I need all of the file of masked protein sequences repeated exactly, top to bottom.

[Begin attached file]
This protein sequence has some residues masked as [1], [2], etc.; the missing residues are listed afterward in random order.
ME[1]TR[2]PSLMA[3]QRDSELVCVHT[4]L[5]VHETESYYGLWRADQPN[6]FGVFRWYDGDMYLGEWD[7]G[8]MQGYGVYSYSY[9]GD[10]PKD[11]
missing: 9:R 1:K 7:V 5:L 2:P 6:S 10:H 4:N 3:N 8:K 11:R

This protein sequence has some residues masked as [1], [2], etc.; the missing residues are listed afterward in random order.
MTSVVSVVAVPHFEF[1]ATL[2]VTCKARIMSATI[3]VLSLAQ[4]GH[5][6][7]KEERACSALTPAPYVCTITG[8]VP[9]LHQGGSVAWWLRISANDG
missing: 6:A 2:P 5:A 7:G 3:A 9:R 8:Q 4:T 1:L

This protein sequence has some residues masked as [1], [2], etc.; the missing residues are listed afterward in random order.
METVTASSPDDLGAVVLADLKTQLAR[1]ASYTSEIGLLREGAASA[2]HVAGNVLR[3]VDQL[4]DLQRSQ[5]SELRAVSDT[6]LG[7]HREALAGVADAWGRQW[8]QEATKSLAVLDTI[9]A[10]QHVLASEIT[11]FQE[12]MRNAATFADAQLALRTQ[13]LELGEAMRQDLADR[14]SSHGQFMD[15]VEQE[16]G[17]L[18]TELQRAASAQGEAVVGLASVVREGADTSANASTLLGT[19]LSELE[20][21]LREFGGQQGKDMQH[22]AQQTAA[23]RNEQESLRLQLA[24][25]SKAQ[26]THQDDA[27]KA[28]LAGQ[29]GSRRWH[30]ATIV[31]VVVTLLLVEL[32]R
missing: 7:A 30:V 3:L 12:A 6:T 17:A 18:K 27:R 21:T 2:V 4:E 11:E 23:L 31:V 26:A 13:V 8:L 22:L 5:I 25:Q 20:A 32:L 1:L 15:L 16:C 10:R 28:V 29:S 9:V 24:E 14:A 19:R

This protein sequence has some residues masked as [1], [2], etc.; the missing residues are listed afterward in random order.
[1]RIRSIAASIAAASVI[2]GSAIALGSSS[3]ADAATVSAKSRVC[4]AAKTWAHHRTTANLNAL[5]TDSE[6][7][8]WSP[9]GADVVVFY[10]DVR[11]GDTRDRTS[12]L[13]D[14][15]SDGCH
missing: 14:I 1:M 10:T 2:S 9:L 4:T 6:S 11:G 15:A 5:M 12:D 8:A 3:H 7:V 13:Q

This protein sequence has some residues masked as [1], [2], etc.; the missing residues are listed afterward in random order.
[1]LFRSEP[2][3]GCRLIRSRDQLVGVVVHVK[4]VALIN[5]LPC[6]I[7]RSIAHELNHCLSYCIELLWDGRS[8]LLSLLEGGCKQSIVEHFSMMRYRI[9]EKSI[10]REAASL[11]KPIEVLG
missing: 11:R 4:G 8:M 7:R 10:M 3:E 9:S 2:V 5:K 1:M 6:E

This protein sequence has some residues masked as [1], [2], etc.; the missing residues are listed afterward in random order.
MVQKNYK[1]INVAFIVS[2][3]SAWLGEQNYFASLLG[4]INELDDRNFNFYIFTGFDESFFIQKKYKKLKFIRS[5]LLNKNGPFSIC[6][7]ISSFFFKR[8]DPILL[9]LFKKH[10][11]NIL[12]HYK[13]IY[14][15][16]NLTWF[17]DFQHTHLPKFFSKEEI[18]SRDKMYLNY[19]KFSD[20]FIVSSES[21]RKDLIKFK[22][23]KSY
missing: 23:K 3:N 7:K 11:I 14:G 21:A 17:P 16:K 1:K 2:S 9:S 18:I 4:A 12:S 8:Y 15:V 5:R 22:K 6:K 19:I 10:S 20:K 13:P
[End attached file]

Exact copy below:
This protein sequence has some residues masked as [1], [2], etc.; the missing residues are listed afterward in random order.
ME[1]TR[2]PSLMA[3]QRDSELVCVHT[4]L[5]VHETESYYGLWRADQPN[6]FGVFRWYDGDMYLGEWD[7]G[8]MQGYGVYSYSY[9]GD[10]PKD[11]
missing: 9:R 1:K 7:V 5:L 2:P 6:S 10:H 4:N 3:N 8:K 11:R

This protein sequence has some residues masked as [1], [2], etc.; the missing residues are listed afterward in random order.
MTSVVSVVAVPHFEF[1]ATL[2]VTCKARIMSATI[3]VLSLAQ[4]GH[5][6][7]KEERACSALTPAPYVCTITG[8]VP[9]LHQGGSVAWWLRISANDG
missing: 6:A 2:P 5:A 7:G 3:A 9:R 8:Q 4:T 1:L

This protein sequence has some residues masked as [1], [2], etc.; the missing residues are listed afterward in random order.
METVTASSPDDLGAVVLADLKTQLAR[1]ASYTSEIGLLREGAASA[2]HVAGNVLR[3]VDQL[4]DLQRSQ[5]SELRAVSDT[6]LG[7]HREALAGVADAWGRQW[8]QEATKSLAVLDTI[9]A[10]QHVLASEIT[11]FQE[12]MRNAATFADAQLALRTQ[13]LELGEAMRQDLADR[14]SSHGQFMD[15]VEQE[16]G[17]L[18]TELQRAASAQGEAVVGLASVVREGADTSANASTLLGT[19]LSELE[20][21]LREFGGQQGKDMQH[22]AQQTAA[23]RNEQESLRLQLA[24][25]SKAQ[26]THQDDA[27]KA[28]LAGQ[29]GSRRWH[30]ATIV[31]VVVTLLLVEL[32]R
missing: 7:A 30:V 3:L 12:A 6:T 17:A 18:K 27:R 21:T 2:V 4:E 11:E 23:L 31:V 26:A 13:V 8:L 22:L 5:I 25:Q 20:A 32:L 1:L 15:L 16:C 10:R 28:V 29:S 9:V 24:E 14:A 19:R

This protein sequence has some residues masked as [1], [2], etc.; the missing residues are listed afterward in random order.
[1]RIRSIAASIAAASVI[2]GSAIALGSSS[3]ADAATVSAKSRVC[4]AAKTWAHHRTTANLNAL[5]TDSE[6][7][8]WSP[9]GADVVVFY[10]DVR[11]GDTRDRTS[12]L[13]D[14][15]SDGCH
missing: 14:I 1:M 10:T 2:S 9:L 4:T 6:S 11:G 15:A 5:M 12:D 8:A 3:H 7:V 13:Q

This protein sequence has some residues masked as [1], [2], etc.; the missing residues are listed afterward in random order.
[1]LFRSEP[2][3]GCRLIRSRDQLVGVVVHVK[4]VALIN[5]LPC[6]I[7]RSIAHELNHCLSYCIELLWDGRS[8]LLSLLEGGCKQSIVEHFSMMRYRI[9]EKSI[10]REAASL[11]KPIEVLG
missing: 11:R 4:G 8:M 7:R 10:M 3:E 9:S 2:V 5:K 1:M 6:E

This protein sequence has some residues masked as [1], [2], etc.; the missing residues are listed afterward in random order.
MVQKNYK[1]INVAFIVS[2][3]SAWLGEQNYFASLLG[4]INELDDRNFNFYIFTGFDESFFIQKKYKKLKFIRS[5]LLNKNGPFSIC[6][7]ISSFFFKR[8]DPILL[9]LFKKH[10][11]NIL[12]HYK[13]IY[14][15][16]NLTWF[17]DFQHTHLPKFFSKEEI[18]SRDKMYLNY[19]KFSD[20]FIVSSES[21]RKDLIKFK[22][23]KSY
missing: 23:K 3:N 7:K 11:I 14:G 21:A 17:P 16:K 1:K 2:S 9:S 18:I 4:A 12:S 8:Y 15:V 5:R 22:K 6:K 19:I 10:S 20:K 13:P